The arrest, indictments and long incarceration of former Nissan chief executive Carlos Ghosn have given pause to foreign executives considering taking on senior jobs at Japanese companies.
As Mr Ghosn enters his fourth month in jail and awaits a trial still several months away, the imprisonment of the Japanese business world’s most high-profile foreigner may stymie the nation’s efforts to diversify its corporate ranks with overseas talent, according to management experts.
Foreign executives may think twice about accepting positions until they see how this case plays out and whether it leads to stricter compliance rules.
“It’s having a chilling effect,’’ said Yumiko Ohta, a partner in Tokyo with the law firm Orrick Herrington & Sutcliffe who advises clients on corporate governance. “It’s going to be much more difficult to recruit foreign executives into Japan.”
The inability of such a prominent business leader to win his release while awaiting trial could scare some foreigners – no matter how law-abiding – from accepting Japan postings and also make international companies more reluctant to post them there, said Johan Uittenbogaard, managing partner with recruiting company Odgers Berndtson in Tokyo.
“There’s another layer of risk,’’ he said. “You start thinking about it: even if you haven’t done anything wrong, you can get put in jail for three months.”
Even Mr Ghosn’s defence lawyer, Junichiro Hironaka, raised the issue during a press conference last week in which he said his client was the victim of a conspiracy by his Nissan underlings. Mr Ghosn hired Mr Hironaka this month after his previous legal team twice failed to win bail.
“It’s bizarre to me how this became such an incident,” Mr Hironaka said.
Mr Ghosn, 64, remains in a Tokyo jail, accused of aggravated breach of trust and filing false statements to regulators regarding $80 million in deferred income. He was arrested on November 19 and faces as many as 10 years in prison if convicted. He denies all charges, calling the accusations “merit-less and unsubstantiated” during a courtroom appearance last month.
“This will become a big problem for Japan and its business,’’ Mr Hironaka said. “Nissan should have solved this problem internally.’’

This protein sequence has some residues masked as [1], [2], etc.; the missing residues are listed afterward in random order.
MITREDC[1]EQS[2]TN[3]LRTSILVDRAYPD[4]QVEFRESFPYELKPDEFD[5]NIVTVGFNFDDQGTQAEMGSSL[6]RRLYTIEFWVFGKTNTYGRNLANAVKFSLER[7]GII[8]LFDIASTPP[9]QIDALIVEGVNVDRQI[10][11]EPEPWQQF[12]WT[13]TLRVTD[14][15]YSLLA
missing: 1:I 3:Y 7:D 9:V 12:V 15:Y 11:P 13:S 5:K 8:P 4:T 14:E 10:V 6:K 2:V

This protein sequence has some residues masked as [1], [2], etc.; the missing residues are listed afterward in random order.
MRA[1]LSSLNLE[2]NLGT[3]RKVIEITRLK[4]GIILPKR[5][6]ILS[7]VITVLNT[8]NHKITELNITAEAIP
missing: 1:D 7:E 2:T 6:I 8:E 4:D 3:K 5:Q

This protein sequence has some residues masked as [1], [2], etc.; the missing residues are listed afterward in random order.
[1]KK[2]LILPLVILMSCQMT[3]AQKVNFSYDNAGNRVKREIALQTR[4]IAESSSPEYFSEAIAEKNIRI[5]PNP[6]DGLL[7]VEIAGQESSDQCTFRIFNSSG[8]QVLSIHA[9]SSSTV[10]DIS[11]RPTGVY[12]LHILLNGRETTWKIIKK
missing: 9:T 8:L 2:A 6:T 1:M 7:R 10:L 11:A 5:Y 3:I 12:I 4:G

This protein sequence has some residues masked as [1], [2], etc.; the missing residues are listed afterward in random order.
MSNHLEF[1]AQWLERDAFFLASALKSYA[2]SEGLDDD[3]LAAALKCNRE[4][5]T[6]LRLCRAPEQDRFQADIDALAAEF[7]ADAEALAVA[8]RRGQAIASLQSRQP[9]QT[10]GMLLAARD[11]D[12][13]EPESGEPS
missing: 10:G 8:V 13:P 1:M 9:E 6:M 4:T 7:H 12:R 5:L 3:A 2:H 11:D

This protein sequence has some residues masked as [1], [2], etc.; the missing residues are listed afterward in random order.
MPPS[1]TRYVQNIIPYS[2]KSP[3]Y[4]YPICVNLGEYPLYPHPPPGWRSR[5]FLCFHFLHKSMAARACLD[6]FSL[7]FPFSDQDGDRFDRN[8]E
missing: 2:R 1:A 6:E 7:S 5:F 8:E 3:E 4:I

Japan has a limited history with foreign chief executives. The most high-profile in recent years include Mr Ghosn, Howard Stringer at Sony, Christophe Weber at Takeda Pharmaceutical and Sarah Casanova at McDonald’s Holdings Japan.
A study published in 2015 found only about a dozen examples of foreign chief executives in Japan, said co-author Sheela Pandey, an assistant professor of management at the Pennsylvania State University Harrisburg.
Those “extremely rare" executives typically encounter culture clashes and opposition from Japanese subordinates, and the handling of Mr Ghosn’s case throws up another red flag, she said.
“Foreign CEOs will be reluctant to work in Japan,’’ Ms Pandey said. “This does not help with becoming more international.”
To be sure, there are still many foreigners who want to work in Japan and will not be deterred by Mr Ghosn’s case, said Anne Raphael, a managing partner at Boyden France in Paris who helps luxury-goods companies conduct executive searches.
Foreign executives hoping to work in Japan are likely have a special fondness for the country, Ms Raphael said.
“Personal tastes play an important part in foreign executives choosing to work in Japan,’’ she said.
Still, the concern triggered by Mr Ghosn’s arrest is hindering efforts to hire executives from abroad, said Casey Abel, managing director in Tokyo at recruiter HCCR KK, which works with clients in the automotive industry.
Recently, two foreign candidates for executive positions decided to wait and see how the Mr Ghosn case plays out before accepting offers, Mr Abel said. He would not disclose the companies or any details about the clients except to say they were vice president-level engineering experts.
“It’s creating trepidation,” Mr Abel said. “I’ve got, right now, 15 people that we’re talking to at an executive level for automotive clients in Japan, and I’ll say two thirds of them have, very pragmatically, directly brought this up as a concern.”
Mr Ghosn’s case also comes at a time of increased demand at many Japanese companies for foreigners to join their boards, said Nobuyuki Tsuji, who manages the Tokyo office for recruitment company Spencer Stuart. His responsibilities include working with technology, media and industrial companies.
The Tokyo Stock Exchange last year revised its corporate governance code, calling on members to improve the diversity of their boards in terms of “gender and international experience’’.
About 8 per cent of publicly traded companies surveyed by the Ministry of Economy, Trade and Industry had at least one foreigner on the board, according to a May 2018 report.
“Even very good executives might have concerns that if something happened –even not because of wrongdoing by him or her – there might be a possibility that they would get arrested and not get out,’’ Mr Tsuji said.
Japanese companies already faced significant obstacles trying to recruit outsiders. Japan ranked 29th out of 63 economies – behind Cyprus and Estonia – in terms of its ability to attract and develop talent, according to a survey published in November by the IMD World Competitiveness Centre in Lausanne, Switzerland.
Asian economies ranking higher than Japan were Singapore, Hong Kong, Malaysia and Taiwan. In terms of its appeal to overseas talent, Japan ranked 28th last year, compared with 10th in 2014, according to the survey.
“Japan needs foreign executives,’’ said Seth Sulkin, chief executive of Pacifica Capital, a real estate developer in Tokyo. “There really are only two major growth industries in Japan, and that’s inbound tourism-related business and exports, and you need foreign executives for both.’’